Seven Miners Trapped 900 Meters Underground in Poland

A earthquake measuring between 3.5 and 4.0 in magnitude hit the Borynia-Zofiowka-Jastrzebie coal mine in Poland on Saturday, resulting in seven workers being trapped underground. The miners were trapped up to 900 meters underground (2,950 feet), with a 38-year-old miner being pinned under metal.

Two miners were found later on Saturday, with a 38-year-old found pinned under metal, and another miner found a couple of hours later under some rubble. These two miners were reported to have little injuries, and were transported to a nearby hospital where they could walk unassisted. Unfortunately, two other miners died, with three more yet to be located.

Over 200 personnel are involved in the rescue operation, working to get broken machinery and metal out of the way. Fresh air is being pumped into the area where the remaining three miners are believed to be located, as the methane concentration at this point is a shocking 58 percent. Regulations around the world require methane to be lower than 2.5% at any given time. Fortunately, methane will only ignite at concentrations between 5 and 17 percent, however if the fresh air dilutes the methane too much, any spark could ignite it.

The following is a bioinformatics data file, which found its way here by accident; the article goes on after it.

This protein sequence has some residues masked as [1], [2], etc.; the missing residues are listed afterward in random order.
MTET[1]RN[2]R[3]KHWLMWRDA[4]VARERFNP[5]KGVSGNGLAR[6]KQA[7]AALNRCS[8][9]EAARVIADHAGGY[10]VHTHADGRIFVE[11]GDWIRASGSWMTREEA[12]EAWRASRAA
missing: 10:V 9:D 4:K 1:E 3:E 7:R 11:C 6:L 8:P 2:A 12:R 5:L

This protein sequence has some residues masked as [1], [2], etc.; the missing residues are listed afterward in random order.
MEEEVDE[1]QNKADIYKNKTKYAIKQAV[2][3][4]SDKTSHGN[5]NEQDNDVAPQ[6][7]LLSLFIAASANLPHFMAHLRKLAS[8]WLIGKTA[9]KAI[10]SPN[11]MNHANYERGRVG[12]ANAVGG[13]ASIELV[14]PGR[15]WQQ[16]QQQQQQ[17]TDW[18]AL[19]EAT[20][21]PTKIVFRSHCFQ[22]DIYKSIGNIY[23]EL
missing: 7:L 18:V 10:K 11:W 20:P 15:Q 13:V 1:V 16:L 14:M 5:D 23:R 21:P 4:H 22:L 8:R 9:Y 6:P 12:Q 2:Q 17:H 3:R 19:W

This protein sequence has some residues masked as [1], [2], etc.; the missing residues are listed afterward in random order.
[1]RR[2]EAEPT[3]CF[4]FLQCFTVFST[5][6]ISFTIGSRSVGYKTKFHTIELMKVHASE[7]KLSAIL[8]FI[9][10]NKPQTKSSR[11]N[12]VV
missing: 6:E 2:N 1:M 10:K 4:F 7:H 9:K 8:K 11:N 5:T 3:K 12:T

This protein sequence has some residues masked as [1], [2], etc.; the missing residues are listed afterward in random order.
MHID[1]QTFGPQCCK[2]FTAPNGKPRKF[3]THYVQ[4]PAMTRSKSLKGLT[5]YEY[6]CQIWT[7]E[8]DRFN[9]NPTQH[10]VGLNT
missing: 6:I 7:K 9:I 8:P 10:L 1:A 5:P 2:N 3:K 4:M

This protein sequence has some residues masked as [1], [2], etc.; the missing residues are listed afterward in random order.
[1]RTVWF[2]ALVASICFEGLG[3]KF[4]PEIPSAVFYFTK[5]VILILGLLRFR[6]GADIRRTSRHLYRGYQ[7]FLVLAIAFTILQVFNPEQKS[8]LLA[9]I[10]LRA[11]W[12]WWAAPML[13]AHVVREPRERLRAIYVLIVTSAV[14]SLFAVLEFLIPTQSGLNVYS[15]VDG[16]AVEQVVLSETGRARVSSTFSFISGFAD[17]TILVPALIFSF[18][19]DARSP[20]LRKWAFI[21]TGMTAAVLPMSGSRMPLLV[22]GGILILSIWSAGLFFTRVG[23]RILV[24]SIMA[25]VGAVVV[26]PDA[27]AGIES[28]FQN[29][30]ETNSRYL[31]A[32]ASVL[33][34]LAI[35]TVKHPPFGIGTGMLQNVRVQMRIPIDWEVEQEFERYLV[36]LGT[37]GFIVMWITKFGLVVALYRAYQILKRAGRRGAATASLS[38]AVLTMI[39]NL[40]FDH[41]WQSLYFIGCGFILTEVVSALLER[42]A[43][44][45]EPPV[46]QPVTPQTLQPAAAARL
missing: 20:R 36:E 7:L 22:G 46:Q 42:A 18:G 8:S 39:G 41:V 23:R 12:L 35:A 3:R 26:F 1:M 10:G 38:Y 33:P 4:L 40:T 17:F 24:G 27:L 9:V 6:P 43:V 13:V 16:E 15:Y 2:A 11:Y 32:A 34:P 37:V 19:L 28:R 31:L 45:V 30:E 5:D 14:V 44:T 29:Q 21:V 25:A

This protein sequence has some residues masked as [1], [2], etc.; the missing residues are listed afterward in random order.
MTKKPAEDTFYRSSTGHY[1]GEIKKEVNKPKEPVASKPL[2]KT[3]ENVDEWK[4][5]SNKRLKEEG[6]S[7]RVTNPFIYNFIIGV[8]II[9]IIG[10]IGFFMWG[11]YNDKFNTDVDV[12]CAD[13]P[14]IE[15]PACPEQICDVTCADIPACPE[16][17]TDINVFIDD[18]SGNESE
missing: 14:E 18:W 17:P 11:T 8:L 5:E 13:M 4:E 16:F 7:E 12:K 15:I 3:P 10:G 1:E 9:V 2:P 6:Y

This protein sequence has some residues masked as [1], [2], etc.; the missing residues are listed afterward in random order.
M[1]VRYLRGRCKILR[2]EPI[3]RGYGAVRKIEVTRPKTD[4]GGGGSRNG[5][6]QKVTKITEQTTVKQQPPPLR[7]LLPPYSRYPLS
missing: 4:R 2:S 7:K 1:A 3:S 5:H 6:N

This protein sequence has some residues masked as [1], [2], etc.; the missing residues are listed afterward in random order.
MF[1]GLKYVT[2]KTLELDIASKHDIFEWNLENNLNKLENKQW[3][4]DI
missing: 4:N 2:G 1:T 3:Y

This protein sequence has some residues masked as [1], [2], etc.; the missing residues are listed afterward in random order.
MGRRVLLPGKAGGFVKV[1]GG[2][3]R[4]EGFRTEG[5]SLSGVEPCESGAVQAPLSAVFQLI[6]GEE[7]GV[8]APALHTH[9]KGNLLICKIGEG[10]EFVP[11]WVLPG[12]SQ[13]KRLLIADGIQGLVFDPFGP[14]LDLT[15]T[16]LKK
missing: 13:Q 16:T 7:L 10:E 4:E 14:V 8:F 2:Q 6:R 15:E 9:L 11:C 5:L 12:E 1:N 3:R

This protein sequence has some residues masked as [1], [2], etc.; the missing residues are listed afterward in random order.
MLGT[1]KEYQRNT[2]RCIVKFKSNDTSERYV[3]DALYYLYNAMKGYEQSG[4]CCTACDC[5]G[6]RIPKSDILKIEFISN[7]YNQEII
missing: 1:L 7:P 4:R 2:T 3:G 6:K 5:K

We’re hoping the remaining three miners will be found soon, and that their injuries are minor. The energy released by the earthquake on Saturday is equal to 40 percent of all the energy released by the 110,000 earthquakes since 1989 at the mine.


About Daniel Jordon

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Daniel is a writer passionate about all news, graduating from Cambridge with a Creative Writing Certificate. I love the outdoors, playing with my poodles and meeting with friends.